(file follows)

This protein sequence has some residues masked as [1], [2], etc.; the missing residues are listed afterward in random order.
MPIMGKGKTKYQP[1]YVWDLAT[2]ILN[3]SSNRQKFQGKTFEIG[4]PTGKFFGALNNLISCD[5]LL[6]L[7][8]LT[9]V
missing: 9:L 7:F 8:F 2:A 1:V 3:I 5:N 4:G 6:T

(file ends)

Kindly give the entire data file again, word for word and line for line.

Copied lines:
This protein sequence has some residues masked as [1], [2], etc.; the missing residues are listed afterward in random order.
MPIMGKGKTKYQP[1]YVWDLAT[2]ILN[3]SSNRQKFQGKTFEIG[4]PTGKFFGALNNLISCD[5]LL[6]L[7][8]LT[9]V
missing: 9:L 7:F 8:F 2:A 1:V 3:I 5:N 4:G 6:T